The government responded at the end of January 2018 to the consultation on its plans to implement the Security of Network and Information Systems Directive (or NIS Directive) in the UK. The NIS Directive must be transposed into UK law by 9 May 2018. Businesses identified as “operators of essential services” will be required to take appropriate and proportionate security measures to manage the risks to their systems and to notify serious incidents to the relevant authority. Key digital service providers will also have to comply with security and incident notification requirements. The National Cyber Security Centre has issued guidance for organisations on what they need to do to comply.

The European Economic and Social Committee says that the EU should “strengthen the mandate of ENISA [the European Union Agency for Network and Information Security] as the EU cybersecurity agency, create a certification framework at European level, and focus on the education and protection of internet users”.  It broadly supports the Cybersecurity Act which was put forward by the European Commission in September 2017, and it proposes a number of practical measures to increase the European cybersecurity framework. See the press release here.

Here in the UK, the government recently consulted on the Commission’s proposal for a Cybersecurity Act and the House of Commons European Scrutiny Committee requested clarification from the government on the policy and Brexit implications of the proposal.

More news from Europe…

On 28 January 2018, Facebook published its privacy principles for the first time. It also introduced an education campaign which will include educational videos on important privacy topics. A new privacy centre will be introduced this year featuring core privacy settings in a single place, a move prompted by the requirements of GDPR.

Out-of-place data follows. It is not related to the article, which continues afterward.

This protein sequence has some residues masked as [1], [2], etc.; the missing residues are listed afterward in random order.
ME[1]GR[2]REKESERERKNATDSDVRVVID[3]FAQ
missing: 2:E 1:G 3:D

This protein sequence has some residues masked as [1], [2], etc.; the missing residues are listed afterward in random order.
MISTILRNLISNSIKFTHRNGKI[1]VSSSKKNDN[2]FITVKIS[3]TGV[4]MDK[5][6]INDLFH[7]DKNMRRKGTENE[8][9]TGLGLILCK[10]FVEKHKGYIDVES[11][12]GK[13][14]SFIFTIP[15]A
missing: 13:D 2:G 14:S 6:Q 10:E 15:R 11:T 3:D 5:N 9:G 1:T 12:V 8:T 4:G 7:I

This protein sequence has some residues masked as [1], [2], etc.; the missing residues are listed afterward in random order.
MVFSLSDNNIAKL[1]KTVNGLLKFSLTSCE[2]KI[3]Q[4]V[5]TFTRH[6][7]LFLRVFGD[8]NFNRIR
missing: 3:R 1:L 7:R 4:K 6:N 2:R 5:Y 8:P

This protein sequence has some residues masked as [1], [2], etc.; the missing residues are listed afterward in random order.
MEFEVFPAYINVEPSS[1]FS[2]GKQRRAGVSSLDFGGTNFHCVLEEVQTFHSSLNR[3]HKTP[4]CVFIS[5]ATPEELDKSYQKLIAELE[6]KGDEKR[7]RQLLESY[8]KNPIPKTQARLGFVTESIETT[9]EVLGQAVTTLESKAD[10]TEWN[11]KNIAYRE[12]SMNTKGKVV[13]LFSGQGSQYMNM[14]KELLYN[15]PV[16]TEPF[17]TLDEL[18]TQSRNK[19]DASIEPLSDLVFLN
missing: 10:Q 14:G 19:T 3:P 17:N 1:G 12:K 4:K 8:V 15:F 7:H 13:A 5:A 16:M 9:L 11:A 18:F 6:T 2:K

Facebook has come increasingly under fire in Europe on a number of fronts. A German court recently found its default privacy settings and use of personal data to be in breach of German consumer law; and a Belgian court ruled that the company failed to comply with Belgian privacy legislation when tracking and recording the browsing behaviour of internet users in the country. The European Court of Justice ruled that privacy campaigner Max Schrems can sue Facebook in his home state of Austria as a “consumer”, despite his various semi-commercial activities which include publishing books, lecturing and fundraising. He does not have to sue in Ireland, where Facebook is based. However, the court ruled against Schrems being able to bring claims in Austria on behalf of thousands of consumers from Austria and other countries.

On 15 February 2018, the European Commission announced that Facebook, Google and Twitter had made changes to their terms of services “to make them customer-friendly and compliant with EU rules”. A factsheet sets out an overview of the changes.

We reported in the previous edition of the Regulatory round-up that Max Schrems launched a non-governmental organisation (called “noyb” or “None of Your Business”) with the aim of ensuring “that the tech industry is following fully the existing privacy and data protection laws in the European Union, through strategic litigation in the public interest”.  He has already surpassed the minimum funding goal.